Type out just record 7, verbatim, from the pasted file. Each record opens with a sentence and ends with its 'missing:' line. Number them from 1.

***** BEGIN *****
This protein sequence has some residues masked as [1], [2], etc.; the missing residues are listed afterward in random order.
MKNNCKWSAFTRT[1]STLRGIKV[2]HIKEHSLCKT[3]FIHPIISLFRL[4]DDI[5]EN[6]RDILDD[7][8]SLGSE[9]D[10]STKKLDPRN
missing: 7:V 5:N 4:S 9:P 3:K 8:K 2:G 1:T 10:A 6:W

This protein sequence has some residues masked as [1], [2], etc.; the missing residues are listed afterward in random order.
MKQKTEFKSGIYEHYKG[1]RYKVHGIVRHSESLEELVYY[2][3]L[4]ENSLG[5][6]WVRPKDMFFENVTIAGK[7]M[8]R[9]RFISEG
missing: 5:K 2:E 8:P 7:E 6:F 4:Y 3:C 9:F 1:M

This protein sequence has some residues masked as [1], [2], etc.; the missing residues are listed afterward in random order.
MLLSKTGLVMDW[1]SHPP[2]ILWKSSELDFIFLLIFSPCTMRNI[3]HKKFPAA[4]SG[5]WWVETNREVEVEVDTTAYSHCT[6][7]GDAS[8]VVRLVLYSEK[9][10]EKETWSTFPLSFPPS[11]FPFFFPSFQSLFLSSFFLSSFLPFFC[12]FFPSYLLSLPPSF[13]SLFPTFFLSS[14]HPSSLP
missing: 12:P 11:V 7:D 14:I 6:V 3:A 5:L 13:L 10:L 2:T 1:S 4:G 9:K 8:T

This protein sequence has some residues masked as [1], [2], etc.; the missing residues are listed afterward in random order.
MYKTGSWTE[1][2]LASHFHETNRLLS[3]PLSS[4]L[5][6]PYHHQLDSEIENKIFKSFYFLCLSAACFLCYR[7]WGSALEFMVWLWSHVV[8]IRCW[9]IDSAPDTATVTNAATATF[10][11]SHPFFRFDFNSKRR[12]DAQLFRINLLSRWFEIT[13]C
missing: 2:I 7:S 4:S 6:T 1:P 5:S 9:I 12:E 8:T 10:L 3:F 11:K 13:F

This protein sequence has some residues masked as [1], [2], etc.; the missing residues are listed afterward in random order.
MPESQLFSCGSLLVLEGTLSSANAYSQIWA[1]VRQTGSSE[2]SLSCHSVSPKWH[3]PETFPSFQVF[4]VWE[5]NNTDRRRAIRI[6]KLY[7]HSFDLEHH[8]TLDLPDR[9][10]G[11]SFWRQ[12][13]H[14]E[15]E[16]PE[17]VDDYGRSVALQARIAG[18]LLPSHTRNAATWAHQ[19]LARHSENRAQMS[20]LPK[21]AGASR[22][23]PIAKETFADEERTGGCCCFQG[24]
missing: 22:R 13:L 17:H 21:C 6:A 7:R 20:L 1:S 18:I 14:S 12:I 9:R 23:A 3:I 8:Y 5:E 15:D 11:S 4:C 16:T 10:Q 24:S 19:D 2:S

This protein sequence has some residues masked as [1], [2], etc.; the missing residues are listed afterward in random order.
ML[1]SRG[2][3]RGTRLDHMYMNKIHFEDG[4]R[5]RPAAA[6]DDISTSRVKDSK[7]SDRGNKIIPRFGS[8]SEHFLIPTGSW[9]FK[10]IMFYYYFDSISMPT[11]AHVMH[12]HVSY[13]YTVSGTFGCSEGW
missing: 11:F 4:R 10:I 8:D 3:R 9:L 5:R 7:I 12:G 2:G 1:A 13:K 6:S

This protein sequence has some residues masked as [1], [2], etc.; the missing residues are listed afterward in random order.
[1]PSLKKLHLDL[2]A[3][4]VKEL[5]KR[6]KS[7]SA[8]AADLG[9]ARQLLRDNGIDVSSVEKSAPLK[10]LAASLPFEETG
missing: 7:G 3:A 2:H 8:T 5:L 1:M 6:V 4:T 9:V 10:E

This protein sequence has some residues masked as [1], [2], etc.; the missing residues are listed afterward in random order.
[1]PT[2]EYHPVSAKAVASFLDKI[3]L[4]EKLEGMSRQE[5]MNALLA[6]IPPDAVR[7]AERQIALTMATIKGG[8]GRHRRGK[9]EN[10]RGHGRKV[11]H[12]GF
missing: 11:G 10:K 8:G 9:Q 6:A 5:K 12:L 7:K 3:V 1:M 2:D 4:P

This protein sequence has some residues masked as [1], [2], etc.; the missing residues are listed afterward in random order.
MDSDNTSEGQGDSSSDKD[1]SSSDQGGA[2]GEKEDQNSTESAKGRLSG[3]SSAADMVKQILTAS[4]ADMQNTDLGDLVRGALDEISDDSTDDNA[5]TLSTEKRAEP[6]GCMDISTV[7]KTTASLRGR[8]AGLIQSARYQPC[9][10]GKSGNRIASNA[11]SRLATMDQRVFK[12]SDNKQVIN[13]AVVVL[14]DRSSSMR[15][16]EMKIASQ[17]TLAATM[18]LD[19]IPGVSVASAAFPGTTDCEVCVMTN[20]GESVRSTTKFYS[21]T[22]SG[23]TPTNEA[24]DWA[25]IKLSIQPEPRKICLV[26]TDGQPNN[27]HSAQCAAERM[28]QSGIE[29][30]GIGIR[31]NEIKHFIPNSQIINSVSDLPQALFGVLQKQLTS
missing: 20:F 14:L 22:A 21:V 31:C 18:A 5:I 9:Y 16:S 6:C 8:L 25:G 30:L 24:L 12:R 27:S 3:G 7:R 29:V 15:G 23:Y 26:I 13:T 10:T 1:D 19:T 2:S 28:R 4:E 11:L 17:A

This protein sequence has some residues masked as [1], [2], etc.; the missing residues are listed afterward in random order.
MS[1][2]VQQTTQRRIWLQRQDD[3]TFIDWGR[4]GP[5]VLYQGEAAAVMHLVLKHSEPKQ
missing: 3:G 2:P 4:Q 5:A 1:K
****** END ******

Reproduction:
This protein sequence has some residues masked as [1], [2], etc.; the missing residues are listed afterward in random order.
[1]PSLKKLHLDL[2]A[3][4]VKEL[5]KR[6]KS[7]SA[8]AADLG[9]ARQLLRDNGIDVSSVEKSAPLK[10]LAASLPFEETG
missing: 7:G 3:A 2:H 8:T 5:L 1:M 6:V 4:T 9:V 10:E